**R – CoolStatsBlog**, and kindly contributed to R-bloggers)

This is a practical tutorial on performing PCA on R. If you would like to understand *how *PCA works, please see my plain English explainer here.

Reminder: Principal Component Analysis (PCA) is a method used to reduce the number of variables in a dataset.

We are using R’s **USArrests** dataset, a dataset from 1973 showing, for each US state, the:

- rate per 100,000 residents of murder
- rate per 100,000 residents of rape
- rate per 100,000 residents of assault
- % of the population that is urban

Now, we will simplify the data into two-variables data. This does not mean that we are eliminating two variables and keeping two; it means that we are replacing the four variables with two brand new ones called “principal components”.

This time we will use R’s princomp function to perform PCA.

Preamble: you will need the **stats **package.

Step 1: Standardize the data. You may skip this step if you would rather use princomp’s inbuilt standardization tool*.

Step 2: Run **pca=princomp(USArrests, cor=TRUE)** if your data needs standardizing / **princomp(USArrests)** if your data is already standardized.

Step 3: Now that R has computed 4 new variables (“principal components”), you can choose the two (or one, or three) principal components with the highest variances.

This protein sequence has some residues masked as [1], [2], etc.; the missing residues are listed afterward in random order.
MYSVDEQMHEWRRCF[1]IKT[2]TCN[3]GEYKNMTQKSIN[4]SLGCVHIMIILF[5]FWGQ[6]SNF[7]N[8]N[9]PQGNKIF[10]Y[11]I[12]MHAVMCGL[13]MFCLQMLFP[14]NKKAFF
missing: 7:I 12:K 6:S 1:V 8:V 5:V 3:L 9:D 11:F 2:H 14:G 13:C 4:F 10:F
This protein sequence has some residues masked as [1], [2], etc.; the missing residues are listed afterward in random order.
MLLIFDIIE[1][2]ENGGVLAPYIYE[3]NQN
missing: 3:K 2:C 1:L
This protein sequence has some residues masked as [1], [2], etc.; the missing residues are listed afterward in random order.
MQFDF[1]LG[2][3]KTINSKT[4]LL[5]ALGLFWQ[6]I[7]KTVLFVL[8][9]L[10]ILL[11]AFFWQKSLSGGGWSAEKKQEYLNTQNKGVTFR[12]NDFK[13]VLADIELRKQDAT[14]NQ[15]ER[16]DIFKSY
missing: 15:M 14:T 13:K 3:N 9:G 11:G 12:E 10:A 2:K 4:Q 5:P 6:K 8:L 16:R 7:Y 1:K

You can run **summary(pca) **to do this. The output will look like this:

As you can see, principal components 1 and 2 have the highest standard deviation / variance, so we should use them.

Step 4: Finally, to obtain the actual principal component coordinates (“scores”) for each state, run **pca$scores**:

Step 5: To produce the biplot, a visualization of the principal components against the original variables, run **biplot(pca)**:

The closeness of the Murder, Assault, Rape arrows indicates that these three types of crime are, intuitively, correlated. There is also some correlation between urbanization and incidence of rape; the urbanization-murder correlation is weaker.

***princomp** will turn your data into z-scores (i.e. subtract the mean, then divide by the standard deviation). But in doing so, one is not just standardizing the data, but also rescaling it. I do not see the need to rescale, so I choose to manually translate the data onto a standard range of [0,1] using the equation:

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